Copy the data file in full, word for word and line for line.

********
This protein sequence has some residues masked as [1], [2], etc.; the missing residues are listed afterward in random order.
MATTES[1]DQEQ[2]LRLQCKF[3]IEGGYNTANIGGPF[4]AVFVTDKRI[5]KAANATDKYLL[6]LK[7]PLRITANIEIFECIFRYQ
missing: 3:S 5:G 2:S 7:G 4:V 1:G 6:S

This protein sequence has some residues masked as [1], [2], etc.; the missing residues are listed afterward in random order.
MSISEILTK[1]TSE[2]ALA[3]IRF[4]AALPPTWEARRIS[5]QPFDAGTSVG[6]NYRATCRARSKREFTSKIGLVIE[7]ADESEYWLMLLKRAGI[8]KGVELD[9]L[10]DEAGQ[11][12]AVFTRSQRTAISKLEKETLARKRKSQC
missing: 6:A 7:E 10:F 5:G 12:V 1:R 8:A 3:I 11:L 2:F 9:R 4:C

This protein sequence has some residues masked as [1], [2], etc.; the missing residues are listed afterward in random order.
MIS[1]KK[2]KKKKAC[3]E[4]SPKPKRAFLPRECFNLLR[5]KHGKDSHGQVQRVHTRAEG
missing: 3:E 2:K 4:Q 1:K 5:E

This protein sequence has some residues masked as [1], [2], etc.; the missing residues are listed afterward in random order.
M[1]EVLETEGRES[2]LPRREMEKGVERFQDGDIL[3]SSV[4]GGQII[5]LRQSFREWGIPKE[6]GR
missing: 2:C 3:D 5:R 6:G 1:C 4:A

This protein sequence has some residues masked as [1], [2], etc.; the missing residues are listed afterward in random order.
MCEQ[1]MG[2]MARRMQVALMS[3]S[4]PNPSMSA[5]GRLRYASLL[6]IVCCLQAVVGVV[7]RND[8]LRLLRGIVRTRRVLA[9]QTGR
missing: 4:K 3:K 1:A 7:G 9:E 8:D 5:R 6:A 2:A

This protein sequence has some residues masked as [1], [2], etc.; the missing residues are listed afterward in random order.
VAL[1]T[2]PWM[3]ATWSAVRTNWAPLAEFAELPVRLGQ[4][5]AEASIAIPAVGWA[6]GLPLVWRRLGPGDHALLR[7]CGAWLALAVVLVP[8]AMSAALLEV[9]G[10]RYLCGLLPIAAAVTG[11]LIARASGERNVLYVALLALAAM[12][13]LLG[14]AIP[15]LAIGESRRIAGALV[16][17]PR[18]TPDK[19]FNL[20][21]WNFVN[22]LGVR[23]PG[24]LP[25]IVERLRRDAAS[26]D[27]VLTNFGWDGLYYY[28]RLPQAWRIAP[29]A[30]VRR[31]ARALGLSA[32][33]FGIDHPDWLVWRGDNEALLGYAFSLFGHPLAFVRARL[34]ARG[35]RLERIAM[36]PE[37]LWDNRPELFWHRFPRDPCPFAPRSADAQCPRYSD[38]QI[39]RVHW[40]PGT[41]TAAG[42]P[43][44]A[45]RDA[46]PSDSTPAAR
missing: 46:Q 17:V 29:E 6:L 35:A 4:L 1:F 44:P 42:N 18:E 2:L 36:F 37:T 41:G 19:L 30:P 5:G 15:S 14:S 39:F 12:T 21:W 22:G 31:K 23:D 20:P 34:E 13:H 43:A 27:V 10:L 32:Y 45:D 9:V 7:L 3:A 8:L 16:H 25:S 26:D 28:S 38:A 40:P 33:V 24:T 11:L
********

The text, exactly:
This protein sequence has some residues masked as [1], [2], etc.; the missing residues are listed afterward in random order.
MATTES[1]DQEQ[2]LRLQCKF[3]IEGGYNTANIGGPF[4]AVFVTDKRI[5]KAANATDKYLL[6]LK[7]PLRITANIEIFECIFRYQ
missing: 3:S 5:G 2:S 7:G 4:V 1:G 6:S

This protein sequence has some residues masked as [1], [2], etc.; the missing residues are listed afterward in random order.
MSISEILTK[1]TSE[2]ALA[3]IRF[4]AALPPTWEARRIS[5]QPFDAGTSVG[6]NYRATCRARSKREFTSKIGLVIE[7]ADESEYWLMLLKRAGI[8]KGVELD[9]L[10]DEAGQ[11][12]AVFTRSQRTAISKLEKETLARKRKSQC
missing: 6:A 7:E 10:F 5:G 12:V 1:R 8:A 3:I 11:L 2:F 9:R 4:C

This protein sequence has some residues masked as [1], [2], etc.; the missing residues are listed afterward in random order.
MIS[1]KK[2]KKKKAC[3]E[4]SPKPKRAFLPRECFNLLR[5]KHGKDSHGQVQRVHTRAEG
missing: 3:E 2:K 4:Q 1:K 5:E

This protein sequence has some residues masked as [1], [2], etc.; the missing residues are listed afterward in random order.
M[1]EVLETEGRES[2]LPRREMEKGVERFQDGDIL[3]SSV[4]GGQII[5]LRQSFREWGIPKE[6]GR
missing: 2:C 3:D 5:R 6:G 1:C 4:A

This protein sequence has some residues masked as [1], [2], etc.; the missing residues are listed afterward in random order.
MCEQ[1]MG[2]MARRMQVALMS[3]S[4]PNPSMSA[5]GRLRYASLL[6]IVCCLQAVVGVV[7]RND[8]LRLLRGIVRTRRVLA[9]QTGR
missing: 4:K 3:K 1:A 7:G 9:E 8:D 5:R 6:A 2:A

This protein sequence has some residues masked as [1], [2], etc.; the missing residues are listed afterward in random order.
VAL[1]T[2]PWM[3]ATWSAVRTNWAPLAEFAELPVRLGQ[4][5]AEASIAIPAVGWA[6]GLPLVWRRLGPGDHALLR[7]CGAWLALAVVLVP[8]AMSAALLEV[9]G[10]RYLCGLLPIAAAVTG[11]LIARASGERNVLYVALLALAAM[12][13]LLG[14]AIP[15]LAIGESRRIAGALV[16][17]PR[18]TPDK[19]FNL[20][21]WNFVN[22]LGVR[23]PG[24]LP[25]IVERLRRDAAS[26]D[27]VLTNFGWDGLYYY[28]RLPQAWRIAP[29]A[30]VRR[31]ARALGLSA[32][33]FGIDHPDWLVWRGDNEALLGYAFSLFGHPLAFVRARL[34]ARG[35]RLERIAM[36]PE[37]LWDNRPELFWHRFPRDPCPFAPRSADAQCPRYSD[38]QI[39]RVHW[40]PGT[41]TAAG[42]P[43][44]A[45]RDA[46]PSDSTPAAR
missing: 46:Q 17:V 29:E 6:L 35:A 4:L 1:F 44:P 42:N 18:E 2:L 36:F 37:T 41:G 19:L 30:P 5:G 15:S 14:S 39:F 12:T 21:W 22:G 31:K 23:D 20:P 34:E 13:H 43:A 27:V 10:L 32:Y 45:D 9:V 7:L 3:A 8:L 16:H 25:S 26:D 28:S 38:A 40:P 33:V 24:T 11:L